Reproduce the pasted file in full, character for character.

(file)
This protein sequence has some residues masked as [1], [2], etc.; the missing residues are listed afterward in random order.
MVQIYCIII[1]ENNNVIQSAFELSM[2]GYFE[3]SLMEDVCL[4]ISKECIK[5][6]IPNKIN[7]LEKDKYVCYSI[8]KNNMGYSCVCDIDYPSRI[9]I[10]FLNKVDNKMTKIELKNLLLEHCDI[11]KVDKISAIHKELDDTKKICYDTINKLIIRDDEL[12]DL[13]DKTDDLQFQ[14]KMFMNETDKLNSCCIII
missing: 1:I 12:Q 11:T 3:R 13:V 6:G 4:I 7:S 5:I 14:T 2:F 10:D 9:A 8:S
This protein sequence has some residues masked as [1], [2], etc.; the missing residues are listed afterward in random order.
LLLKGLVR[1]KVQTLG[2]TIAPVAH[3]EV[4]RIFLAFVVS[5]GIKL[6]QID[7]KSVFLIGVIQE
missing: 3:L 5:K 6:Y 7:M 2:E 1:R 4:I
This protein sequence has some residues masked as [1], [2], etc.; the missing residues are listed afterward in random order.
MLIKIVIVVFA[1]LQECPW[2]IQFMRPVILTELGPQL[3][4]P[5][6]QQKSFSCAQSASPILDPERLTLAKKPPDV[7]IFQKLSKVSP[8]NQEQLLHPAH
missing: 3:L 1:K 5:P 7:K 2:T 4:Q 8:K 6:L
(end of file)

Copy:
This protein sequence has some residues masked as [1], [2], etc.; the missing residues are listed afterward in random order.
MVQIYCIII[1]ENNNVIQSAFELSM[2]GYFE[3]SLMEDVCL[4]ISKECIK[5][6]IPNKIN[7]LEKDKYVCYSI[8]KNNMGYSCVCDIDYPSRI[9]I[10]FLNKVDNKMTKIELKNLLLEHCDI[11]KVDKISAIHKELDDTKKICYDTINKLIIRDDEL[12]DL[13]DKTDDLQFQ[14]KMFMNETDKLNSCCIII
missing: 1:I 12:Q 11:T 3:R 13:V 6:G 4:I 7:S 5:I 14:T 2:F 10:D 9:A 8:S
This protein sequence has some residues masked as [1], [2], etc.; the missing residues are listed afterward in random order.
LLLKGLVR[1]KVQTLG[2]TIAPVAH[3]EV[4]RIFLAFVVS[5]GIKL[6]QID[7]KSVFLIGVIQE
missing: 3:L 5:K 6:Y 7:M 2:E 1:R 4:I
This protein sequence has some residues masked as [1], [2], etc.; the missing residues are listed afterward in random order.
MLIKIVIVVFA[1]LQECPW[2]IQFMRPVILTELGPQL[3][4]P[5][6]QQKSFSCAQSASPILDPERLTLAKKPPDV[7]IFQKLSKVSP[8]NQEQLLHPAH
missing: 3:L 1:K 5:P 7:K 2:T 4:Q 8:K 6:L